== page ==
Technology
DIY Mold resistant ultraviolet bread box

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Jared writes – “This project came from a challenge I was given by a fan of InventGeek. Basically they chose the most common place and mundane item they could think of and challenged me to improve it in a practical way. So how do you improve a bread box? Well for starters I how about making it more useful than just a nice place to put your bread and we are not talking about putting a computer in it. After modding out our bread box I think we have come up with something terribly practical. Worst case then we have come up with a really clever science fair project for you your kid to do.”Link.

Related:

  • Ultraviolet Acquiescence – Link.
  • DIY Ultraviolet light source for PCB exposure – Link.

8 thoughts on “DIY Mold resistant ultraviolet bread box

  1. Ultra cool

    I bet if you put a timer on the light so that it ran, say, thirty minutes on for twelve hours off (or somesuch), the anti-fungal effects would not be impacted, plus then you’d be saving power.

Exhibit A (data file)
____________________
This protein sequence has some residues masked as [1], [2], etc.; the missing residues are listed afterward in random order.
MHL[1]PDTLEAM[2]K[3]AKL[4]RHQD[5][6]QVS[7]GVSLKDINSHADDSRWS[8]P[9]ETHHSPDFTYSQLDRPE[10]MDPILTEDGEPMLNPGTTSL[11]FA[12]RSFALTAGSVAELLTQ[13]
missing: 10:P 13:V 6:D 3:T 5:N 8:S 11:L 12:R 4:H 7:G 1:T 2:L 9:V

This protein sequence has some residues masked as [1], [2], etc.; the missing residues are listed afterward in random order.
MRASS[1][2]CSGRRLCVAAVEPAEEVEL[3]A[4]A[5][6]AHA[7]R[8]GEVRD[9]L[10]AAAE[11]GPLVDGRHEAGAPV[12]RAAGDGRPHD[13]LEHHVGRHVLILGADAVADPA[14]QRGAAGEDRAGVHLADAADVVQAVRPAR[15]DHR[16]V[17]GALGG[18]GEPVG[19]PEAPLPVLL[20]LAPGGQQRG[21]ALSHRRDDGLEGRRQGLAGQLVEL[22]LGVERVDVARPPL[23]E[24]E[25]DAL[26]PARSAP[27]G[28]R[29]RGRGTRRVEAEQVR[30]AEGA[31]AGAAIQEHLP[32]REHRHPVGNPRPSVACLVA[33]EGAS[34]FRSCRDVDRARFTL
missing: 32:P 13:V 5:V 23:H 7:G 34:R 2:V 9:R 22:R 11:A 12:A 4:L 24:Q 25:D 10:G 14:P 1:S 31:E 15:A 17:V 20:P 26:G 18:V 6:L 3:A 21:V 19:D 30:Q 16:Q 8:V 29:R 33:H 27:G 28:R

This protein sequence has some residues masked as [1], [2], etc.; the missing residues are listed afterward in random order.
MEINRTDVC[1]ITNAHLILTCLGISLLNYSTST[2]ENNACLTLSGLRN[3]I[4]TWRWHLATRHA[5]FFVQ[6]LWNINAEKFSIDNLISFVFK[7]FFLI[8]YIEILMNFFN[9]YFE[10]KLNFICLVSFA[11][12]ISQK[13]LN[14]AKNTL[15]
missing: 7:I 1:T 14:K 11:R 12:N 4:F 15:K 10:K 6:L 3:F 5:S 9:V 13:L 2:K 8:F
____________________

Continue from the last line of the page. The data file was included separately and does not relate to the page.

All the bread I bake is sourdough, which contains naturally occurring preservatives, but this UV breadbox shit could totally revolutionize my baking habits.

  2. Extreme care should be taken when working with disinfecting UV lights. These bulbs are geared to have a peak wavelength of 254 nm (falling in the UVC) also known as the highest energy band of ultraviolet light. This wavelength, as well as another (185nm i think??), are especially effective at damaging DNA. There are three bands of UV light, UVA, UVB, and UVC. UVC is normally filtered out (thankfully) by the ozone layer. UVA and UVB have longer wavelengths (i.e. less energy) but still pose a health threat (skin cancer, cataracts…) UVC is especially dangerous and operating germicidal lamps should be done only with proper eye and skin protection and any equipment made should be designed to completely filter or screen the UV light.

    Those pictures of the bulb on while it is open are scaring me.

  3. It should be noted that scientific and medical devices that use UV sterilization typically incorporate a switch such that when opened, power to the UV bulb is cut. UV with sufficient energy to effectively kill microbial contaminants is also very capable of causing severe DNA damage in human cells. Repeated exposure to UV sterilization lights back in the “bad old days” can be at the least anecdotally linked to a rather high incidence in skin cancer in researchers.

    This box really needs to be modified such that the light cannot be on while it is open – allowing otherwise is simply irresponsible.

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